“The assassination plot was only announced this month, so we need to see the dynamic over the next few months,” said Olivier Jakob, managing director of Petromatrix GmbH, an oil-market research company in Zug, Switzerland. “If the Saudis want to push for more sanctions, they will need to show they are willing to replace any loss in production from Iran.”
While Saudi Arabia has boosted output capacity to 12.5 million barrels a day, Iran’s will decline by about 20 percent to 3 million barrels a day by 2020 as sanctions discourage foreign investment, according to the IEA.
The kingdom has increased supplies by 17 percent since the start of year as Libyan exports collapsed amid fighting to oust Muammar Qaddafi, JODI data show. Iran has kept output little changed in the past three months at about 3.6 million barrels.
OPEC failed to reach a consensus at its June meeting when six members including Iran opposed Saudi Arabia’s push to pump more oil. It was “one of the worst meetings we’ve ever had,” al-Naimi, 76, said after the Vienna talks. The country went ahead with an increase regardless. OPEC meets next on Dec. 14.
Saudi Arabia has stepped in before to balance the oil market as production from other OPEC nations floundered. The kingdom pumped a record 9.9 million barrels a day during the Iran-Iraq war from 1980 to 1988. It also increased supply in the first Gulf War and again in 2003 during the US-led invasion of Iraq. Each time, the nation trimmed exports as prices fell.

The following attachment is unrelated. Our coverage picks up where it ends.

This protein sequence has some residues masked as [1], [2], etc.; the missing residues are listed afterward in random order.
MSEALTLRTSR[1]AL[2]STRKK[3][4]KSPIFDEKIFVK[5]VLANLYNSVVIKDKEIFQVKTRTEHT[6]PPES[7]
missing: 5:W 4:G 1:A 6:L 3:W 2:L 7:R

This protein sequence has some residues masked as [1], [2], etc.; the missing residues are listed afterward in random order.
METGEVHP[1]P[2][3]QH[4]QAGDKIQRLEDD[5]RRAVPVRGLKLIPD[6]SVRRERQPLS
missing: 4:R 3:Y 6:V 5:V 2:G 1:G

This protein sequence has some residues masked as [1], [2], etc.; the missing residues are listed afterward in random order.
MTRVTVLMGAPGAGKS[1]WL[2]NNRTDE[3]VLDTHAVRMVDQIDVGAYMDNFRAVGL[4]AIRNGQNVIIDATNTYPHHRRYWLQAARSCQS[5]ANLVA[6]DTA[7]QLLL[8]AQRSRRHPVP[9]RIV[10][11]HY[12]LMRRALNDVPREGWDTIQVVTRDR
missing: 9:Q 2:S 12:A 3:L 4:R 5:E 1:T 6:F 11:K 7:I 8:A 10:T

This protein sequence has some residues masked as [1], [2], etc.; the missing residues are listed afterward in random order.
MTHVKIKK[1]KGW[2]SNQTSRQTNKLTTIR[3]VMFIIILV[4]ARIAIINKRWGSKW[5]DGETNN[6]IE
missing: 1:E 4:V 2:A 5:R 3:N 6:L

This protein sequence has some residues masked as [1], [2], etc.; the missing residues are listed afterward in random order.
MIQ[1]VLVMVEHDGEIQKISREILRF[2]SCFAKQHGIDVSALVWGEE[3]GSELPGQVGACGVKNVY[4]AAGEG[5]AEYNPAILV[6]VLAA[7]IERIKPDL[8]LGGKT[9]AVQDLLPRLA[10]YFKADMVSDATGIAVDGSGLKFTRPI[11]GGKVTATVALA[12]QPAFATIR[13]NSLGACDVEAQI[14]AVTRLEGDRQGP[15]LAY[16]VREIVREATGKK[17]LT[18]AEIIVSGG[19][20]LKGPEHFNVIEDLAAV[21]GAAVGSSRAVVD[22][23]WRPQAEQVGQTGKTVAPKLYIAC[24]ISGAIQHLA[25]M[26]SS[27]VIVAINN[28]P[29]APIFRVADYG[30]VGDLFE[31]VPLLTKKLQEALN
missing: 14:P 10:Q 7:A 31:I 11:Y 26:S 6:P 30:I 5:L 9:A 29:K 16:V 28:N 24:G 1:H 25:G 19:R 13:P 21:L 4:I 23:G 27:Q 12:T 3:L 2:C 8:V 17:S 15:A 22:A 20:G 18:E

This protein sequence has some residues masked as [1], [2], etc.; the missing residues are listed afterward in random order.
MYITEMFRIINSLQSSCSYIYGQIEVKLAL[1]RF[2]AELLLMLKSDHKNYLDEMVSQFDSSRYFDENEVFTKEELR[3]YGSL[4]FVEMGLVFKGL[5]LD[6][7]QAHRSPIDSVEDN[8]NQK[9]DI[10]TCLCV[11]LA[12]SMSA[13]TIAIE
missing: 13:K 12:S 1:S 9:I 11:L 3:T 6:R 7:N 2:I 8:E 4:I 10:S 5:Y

Oil tumbled to $10 a barrel in the year that followed its decision in late 1997 to push through an OPEC increase, punishing Venezuela, Nigeria and other members that were flouting their official quotas.
Brent will average $107.28 a barrel this quarter, according to the median estimate of 34 analyst forecasts compiled by Bloomberg. Saudi Arabia wants to keep oil between $90 and $100, Barclays Plc and Deutsche Bank AG said on Oct. 17.
“There is no indication whatsoever that the Saudis are considering using their considerable spare oil production capacity to displace Iranian oil, or make it more difficult for Iran to sell its oil,” said Bhushan Bahree, senior director for global oil at IHS-Cambridge Energy Research Associates in Cambridge, Massachusetts. “Besides, if Iran finds itself pressed in the marketplace, it can turn to new customers, or generate buying interest for its oil by discounting it.”
Middle East and Persian Gulf nations are looking to earnings from oil to fund social spending after pro-democracy movements overthrew rulers in Tunisia, Egypt and Libya and spread to Yemen and Syria, according to Bank of America Corp. OPEC’s 12 members are forecast to earn an unprecedented $1 trillion in oil revenue this year, US Energy Department said.
“The Saudis typically make decisions based on what’s in their own best interest,” said Adam Sieminski, chief energy economist at Deutsche Bank in Washington. “Their second priority is to do what’s best for global economic conditions. The Saudis probably like seeing the price of Brent between $90 and $100, more than at either $75 or $125.”For all the latest energy and oil news from the UAE and Gulf countries, follow us on Twitter and Linkedin, like us on Facebook and subscribe to our YouTube page, which is updated daily.
Saudi sending USA a clear message, hello Iran , good bye USA
West is doing their part to put further pressure on Iran to give up nuclear weapons program and normalize relations. Time for GCC to step up with indication that they are willing to increase oil / gas production to offset any decline in Iranian exports. Might even help convince China to support further sanctions.